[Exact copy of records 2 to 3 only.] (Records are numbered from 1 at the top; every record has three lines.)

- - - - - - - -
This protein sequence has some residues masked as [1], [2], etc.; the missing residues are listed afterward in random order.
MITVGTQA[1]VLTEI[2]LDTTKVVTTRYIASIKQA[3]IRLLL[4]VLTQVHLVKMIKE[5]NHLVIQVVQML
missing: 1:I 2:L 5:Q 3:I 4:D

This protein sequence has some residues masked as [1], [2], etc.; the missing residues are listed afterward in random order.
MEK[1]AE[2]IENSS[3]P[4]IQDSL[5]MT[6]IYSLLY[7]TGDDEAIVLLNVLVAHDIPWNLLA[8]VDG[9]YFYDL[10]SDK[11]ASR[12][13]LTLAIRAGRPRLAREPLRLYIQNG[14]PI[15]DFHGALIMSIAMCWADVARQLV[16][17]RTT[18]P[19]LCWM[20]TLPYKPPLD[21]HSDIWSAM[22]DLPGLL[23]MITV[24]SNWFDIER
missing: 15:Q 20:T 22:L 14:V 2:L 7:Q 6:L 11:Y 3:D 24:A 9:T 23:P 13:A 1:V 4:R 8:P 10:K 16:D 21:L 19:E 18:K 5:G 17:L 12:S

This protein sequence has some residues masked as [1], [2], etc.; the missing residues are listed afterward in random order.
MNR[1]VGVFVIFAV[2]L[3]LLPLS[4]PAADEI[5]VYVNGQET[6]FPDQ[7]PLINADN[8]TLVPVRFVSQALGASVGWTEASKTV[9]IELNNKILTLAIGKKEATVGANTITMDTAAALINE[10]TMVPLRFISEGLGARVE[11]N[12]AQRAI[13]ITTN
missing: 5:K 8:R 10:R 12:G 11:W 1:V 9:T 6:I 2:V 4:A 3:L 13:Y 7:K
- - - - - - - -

This protein sequence has some residues masked as [1], [2], etc.; the missing residues are listed afterward in random order.
MEK[1]AE[2]IENSS[3]P[4]IQDSL[5]MT[6]IYSLLY[7]TGDDEAIVLLNVLVAHDIPWNLLA[8]VDG[9]YFYDL[10]SDK[11]ASR[12][13]LTLAIRAGRPRLAREPLRLYIQNG[14]PI[15]DFHGALIMSIAMCWADVARQLV[16][17]RTT[18]P[19]LCWM[20]TLPYKPPLD[21]HSDIWSAM[22]DLPGLL[23]MITV[24]SNWFDIER
missing: 15:Q 20:T 22:L 14:V 2:L 7:Q 6:L 11:Y 3:D 24:A 9:T 23:P 13:A 1:V 4:R 8:P 10:K 16:D 21:L 19:E 18:K 5:G 17:L 12:S

This protein sequence has some residues masked as [1], [2], etc.; the missing residues are listed afterward in random order.
MNR[1]VGVFVIFAV[2]L[3]LLPLS[4]PAADEI[5]VYVNGQET[6]FPDQ[7]PLINADN[8]TLVPVRFVSQALGASVGWTEASKTV[9]IELNNKILTLAIGKKEATVGANTITMDTAAALINE[10]TMVPLRFISEGLGARVE[11]N[12]AQRAI[13]ITTN
missing: 5:K 8:R 10:R 12:G 11:W 1:V 9:T 6:I 2:V 4:A 3:L 13:Y 7:K